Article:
One day when the Pandavas were in their vanavaas, the brothers went into the forest to collect fruits,wood, roots etc. Seeing Draupadi alone and enamored by her beauty, Jayadratha approached her and proposed to marry her even after coming to know that she was the wife of the Pandavas. When she refused to comply, he took the hasty decision of abducting her and started moving towards Sindhu. The Pandavas in the meantime learnt of this ghastly act and came in for Draupadi’s rescue. Bhima thrashes down Jayadratha but Draupadi prevents Bhima from killing him as she doesn’t want Dushshala to become a widow. Instead she requests that his head be shaved and he be set free so that he doesn’t dare ever commit an act of transgression against another woman.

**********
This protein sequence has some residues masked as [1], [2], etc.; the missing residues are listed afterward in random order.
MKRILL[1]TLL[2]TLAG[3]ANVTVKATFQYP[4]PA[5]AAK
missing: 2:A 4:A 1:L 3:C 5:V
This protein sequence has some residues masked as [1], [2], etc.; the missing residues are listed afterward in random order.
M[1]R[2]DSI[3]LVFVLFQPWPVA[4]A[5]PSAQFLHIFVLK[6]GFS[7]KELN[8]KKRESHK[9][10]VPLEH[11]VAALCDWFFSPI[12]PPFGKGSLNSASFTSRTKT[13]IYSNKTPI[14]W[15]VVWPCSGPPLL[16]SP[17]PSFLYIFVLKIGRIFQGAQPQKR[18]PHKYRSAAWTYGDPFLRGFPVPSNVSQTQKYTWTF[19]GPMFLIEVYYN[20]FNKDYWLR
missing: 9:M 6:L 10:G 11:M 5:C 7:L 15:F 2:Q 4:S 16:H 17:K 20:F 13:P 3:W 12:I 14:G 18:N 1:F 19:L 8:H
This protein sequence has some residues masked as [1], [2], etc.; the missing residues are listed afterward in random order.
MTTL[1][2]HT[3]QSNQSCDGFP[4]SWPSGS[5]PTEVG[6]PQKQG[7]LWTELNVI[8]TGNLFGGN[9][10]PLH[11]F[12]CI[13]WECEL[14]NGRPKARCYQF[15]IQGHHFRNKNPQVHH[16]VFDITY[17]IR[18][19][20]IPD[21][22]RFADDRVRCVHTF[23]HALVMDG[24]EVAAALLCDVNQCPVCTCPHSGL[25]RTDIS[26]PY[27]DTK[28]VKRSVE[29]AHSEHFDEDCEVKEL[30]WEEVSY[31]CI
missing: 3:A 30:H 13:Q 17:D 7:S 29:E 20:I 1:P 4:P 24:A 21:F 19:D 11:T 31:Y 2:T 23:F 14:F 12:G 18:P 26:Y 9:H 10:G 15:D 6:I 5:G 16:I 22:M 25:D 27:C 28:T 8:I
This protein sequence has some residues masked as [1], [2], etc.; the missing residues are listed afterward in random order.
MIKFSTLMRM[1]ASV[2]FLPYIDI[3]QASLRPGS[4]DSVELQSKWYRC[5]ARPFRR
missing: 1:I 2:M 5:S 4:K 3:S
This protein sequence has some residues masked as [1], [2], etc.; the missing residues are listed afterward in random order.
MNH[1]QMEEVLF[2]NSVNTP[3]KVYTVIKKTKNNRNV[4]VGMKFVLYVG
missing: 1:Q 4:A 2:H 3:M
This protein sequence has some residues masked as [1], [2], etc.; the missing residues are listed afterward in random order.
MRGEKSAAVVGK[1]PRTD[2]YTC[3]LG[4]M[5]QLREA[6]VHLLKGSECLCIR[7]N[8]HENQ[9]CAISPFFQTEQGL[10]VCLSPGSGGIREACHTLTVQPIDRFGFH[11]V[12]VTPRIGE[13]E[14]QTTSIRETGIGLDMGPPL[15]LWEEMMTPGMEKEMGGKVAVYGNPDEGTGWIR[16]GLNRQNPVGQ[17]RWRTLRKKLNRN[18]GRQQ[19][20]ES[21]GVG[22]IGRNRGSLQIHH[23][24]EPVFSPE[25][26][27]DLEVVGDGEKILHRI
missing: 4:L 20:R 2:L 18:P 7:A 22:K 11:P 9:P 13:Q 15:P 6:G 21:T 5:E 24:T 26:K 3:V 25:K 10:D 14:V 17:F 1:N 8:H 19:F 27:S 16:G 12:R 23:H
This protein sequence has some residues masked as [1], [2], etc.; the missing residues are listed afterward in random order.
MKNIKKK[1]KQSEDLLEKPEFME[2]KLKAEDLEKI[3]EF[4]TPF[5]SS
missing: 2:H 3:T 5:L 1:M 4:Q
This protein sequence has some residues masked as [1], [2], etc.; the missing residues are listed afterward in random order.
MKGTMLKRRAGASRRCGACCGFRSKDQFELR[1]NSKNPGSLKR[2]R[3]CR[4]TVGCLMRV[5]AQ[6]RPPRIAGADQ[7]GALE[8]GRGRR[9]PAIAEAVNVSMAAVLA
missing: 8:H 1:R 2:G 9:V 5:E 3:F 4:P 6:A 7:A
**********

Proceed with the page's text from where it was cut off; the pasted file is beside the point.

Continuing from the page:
To avenge his humiliation, Jayadratha conducts severe penance in order to please Lord Shiva, who granted him a boon in the form of a garland which will hold all the Pandavas at bay for one day. While this was not the boon that Jayadratha wanted, he accepted it nevertheless. Not satisfied, he went and prayed to his father Vridhakshtra who blesses him that whoever causes the head of Jayadratha to fall on the ground will be immediately killed by having his own head burst into a hundred pieces.